Fedora 18: yum no longer collides with PackageKit

There is a nice improvement in Fedora 18 related to yum and PackageKit. It fixes a long-standing issue that while PackageKit is active (e.g. checking for system updates), any yum usage is blocked. You would see messages like this:

$ yum install foo
...
Another app is currently holding the yum lock; waiting for it to exit...
  The other application is: PackageKit
    Memory :  41 M RSS (447 MB VSZ)
    Started: Fri Sep  7 09:27:08 2012 - 23:13 ago
    State  : Sleeping, pid: 1315
Another app is currently holding the yum lock; waiting for it to exit...
  The other application is: PackageKit
    Memory :  46 M RSS (452 MB VSZ)
    Started: Fri Sep  7 09:27:08 2012 - 23:15 ago
    State  : Running, pid: 1315
...

It could last from seconds to dozens of minutes. Killing PackageKit was often the only choice. For me, as a yum-only user, this was really painful and annoying.

But it is no longer the case! As you can see in Bug 812938, Elad Alfassa implemented a patch to PackageKit-yum-plugin and Richard Hughes incorporated it upstream. If you run yum in Fedora 18 now, it will send a signal to PackageKit to cancel any background operations, run your yum command almost immediately and then resume PackageKit operation. The fix turned out to be quite simple, which is ironic, because this issue caused a lot of grievance among our users.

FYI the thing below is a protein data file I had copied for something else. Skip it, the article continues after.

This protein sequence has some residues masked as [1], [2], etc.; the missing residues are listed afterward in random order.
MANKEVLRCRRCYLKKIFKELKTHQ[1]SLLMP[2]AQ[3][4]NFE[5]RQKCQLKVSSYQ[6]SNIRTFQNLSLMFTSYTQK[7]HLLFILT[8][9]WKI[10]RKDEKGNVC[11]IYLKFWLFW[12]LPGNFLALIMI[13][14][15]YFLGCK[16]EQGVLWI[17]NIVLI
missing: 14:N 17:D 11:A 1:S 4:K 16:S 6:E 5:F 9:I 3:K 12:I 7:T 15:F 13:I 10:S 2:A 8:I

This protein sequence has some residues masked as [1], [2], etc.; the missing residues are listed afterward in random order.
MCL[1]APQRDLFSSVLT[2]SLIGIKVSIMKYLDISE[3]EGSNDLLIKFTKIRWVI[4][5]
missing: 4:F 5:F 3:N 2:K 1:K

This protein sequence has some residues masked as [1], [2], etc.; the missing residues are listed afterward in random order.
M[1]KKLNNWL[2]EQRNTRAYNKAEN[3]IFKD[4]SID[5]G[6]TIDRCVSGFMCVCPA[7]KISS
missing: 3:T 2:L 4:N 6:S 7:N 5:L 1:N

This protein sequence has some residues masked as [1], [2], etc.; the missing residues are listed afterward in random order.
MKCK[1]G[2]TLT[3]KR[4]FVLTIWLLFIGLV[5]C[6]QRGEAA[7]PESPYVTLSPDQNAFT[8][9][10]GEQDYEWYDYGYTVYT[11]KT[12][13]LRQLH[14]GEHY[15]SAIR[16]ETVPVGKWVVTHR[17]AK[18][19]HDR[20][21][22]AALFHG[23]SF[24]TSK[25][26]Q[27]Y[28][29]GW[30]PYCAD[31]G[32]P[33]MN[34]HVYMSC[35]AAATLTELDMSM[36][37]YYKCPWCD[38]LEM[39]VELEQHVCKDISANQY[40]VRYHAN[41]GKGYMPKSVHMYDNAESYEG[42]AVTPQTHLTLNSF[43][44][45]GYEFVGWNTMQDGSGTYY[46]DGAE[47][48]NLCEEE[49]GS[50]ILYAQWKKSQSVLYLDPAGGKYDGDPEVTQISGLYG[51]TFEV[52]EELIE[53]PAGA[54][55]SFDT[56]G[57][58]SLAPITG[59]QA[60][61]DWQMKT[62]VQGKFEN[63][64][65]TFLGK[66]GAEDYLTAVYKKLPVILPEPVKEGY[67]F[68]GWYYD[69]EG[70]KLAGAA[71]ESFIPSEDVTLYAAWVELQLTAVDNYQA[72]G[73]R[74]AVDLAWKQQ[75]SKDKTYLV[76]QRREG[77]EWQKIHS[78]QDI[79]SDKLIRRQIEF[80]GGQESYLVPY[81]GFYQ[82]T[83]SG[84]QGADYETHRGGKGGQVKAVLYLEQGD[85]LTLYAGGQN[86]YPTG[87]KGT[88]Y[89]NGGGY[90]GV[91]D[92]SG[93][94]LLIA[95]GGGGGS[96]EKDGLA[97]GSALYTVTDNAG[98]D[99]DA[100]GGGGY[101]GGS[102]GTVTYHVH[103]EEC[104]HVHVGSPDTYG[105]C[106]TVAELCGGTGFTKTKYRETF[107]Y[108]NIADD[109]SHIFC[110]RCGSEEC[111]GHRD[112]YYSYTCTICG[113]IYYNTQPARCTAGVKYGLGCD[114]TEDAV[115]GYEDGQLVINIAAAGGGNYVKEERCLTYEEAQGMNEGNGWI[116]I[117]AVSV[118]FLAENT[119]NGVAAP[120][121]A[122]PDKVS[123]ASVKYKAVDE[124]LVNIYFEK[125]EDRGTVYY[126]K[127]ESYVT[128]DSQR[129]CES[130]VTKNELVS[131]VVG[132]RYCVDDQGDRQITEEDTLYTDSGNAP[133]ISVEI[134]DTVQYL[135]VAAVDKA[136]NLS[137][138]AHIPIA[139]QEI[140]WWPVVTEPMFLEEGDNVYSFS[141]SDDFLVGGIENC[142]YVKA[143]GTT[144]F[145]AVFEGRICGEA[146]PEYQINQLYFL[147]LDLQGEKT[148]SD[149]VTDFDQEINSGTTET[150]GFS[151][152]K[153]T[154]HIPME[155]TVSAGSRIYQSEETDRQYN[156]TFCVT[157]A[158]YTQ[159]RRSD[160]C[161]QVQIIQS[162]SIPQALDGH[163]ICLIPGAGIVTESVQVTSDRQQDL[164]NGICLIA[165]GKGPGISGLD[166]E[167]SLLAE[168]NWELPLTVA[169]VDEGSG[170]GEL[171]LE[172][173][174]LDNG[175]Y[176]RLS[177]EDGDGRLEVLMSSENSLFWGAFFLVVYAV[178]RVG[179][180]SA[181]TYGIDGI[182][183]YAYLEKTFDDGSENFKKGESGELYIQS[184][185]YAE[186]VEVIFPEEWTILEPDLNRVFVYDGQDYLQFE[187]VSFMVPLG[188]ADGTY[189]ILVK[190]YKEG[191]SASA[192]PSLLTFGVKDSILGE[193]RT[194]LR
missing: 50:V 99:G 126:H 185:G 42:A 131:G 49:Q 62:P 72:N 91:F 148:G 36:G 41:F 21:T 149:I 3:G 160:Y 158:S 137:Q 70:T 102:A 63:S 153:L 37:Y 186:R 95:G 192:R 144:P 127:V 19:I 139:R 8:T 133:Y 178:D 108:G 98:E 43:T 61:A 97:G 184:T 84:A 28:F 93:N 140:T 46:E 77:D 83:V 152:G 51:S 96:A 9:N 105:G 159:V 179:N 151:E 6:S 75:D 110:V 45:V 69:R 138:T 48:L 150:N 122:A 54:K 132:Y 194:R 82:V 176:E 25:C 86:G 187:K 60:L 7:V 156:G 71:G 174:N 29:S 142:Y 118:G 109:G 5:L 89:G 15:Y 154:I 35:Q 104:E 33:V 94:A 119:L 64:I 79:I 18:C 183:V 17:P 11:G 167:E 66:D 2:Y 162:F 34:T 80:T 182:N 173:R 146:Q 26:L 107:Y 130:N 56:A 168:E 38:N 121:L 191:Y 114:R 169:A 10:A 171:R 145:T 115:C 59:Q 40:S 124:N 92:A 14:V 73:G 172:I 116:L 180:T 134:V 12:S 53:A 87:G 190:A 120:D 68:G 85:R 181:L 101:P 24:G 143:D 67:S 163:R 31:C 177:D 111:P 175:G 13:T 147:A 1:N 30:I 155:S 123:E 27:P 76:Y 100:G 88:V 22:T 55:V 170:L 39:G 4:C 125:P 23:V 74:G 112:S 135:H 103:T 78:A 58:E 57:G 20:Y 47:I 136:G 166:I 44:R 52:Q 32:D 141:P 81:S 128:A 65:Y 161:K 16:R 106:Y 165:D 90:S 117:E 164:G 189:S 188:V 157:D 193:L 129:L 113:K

Elad, Richard, thanks a lot!

And the lessons learned for the rest of us is that if you have at least decent technical knowledge and something troubles you, it’s worth to have a look at it. The solution might turn out quite simple. (Personally, I really miss some team in Fedora that would focus on these small issues that cause a lot of discomfort).

Thanks again, guys.

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Fedora 18: yum no longer collides with PackageKit

6 thoughts on “Fedora 18: yum no longer collides with PackageKit

  1. DavidCartwright says:

    “Personally, I really miss some team in Fedora that would focus on these small issues that cause a lot of discomfort”

    Spot on.

    Several years ago Ubuntu started its paper-cuts initiative precisely to address these types of issues. I have a bunch of similar “small issues” I would be happy to contribute to any initiative that gets off the ground.

    1. The purpose was to shorten the waiting interval, you can’t get rid of it. But instead of waiting minutes as in Fedora 17, I usually wait just seconds in Fedora 18.

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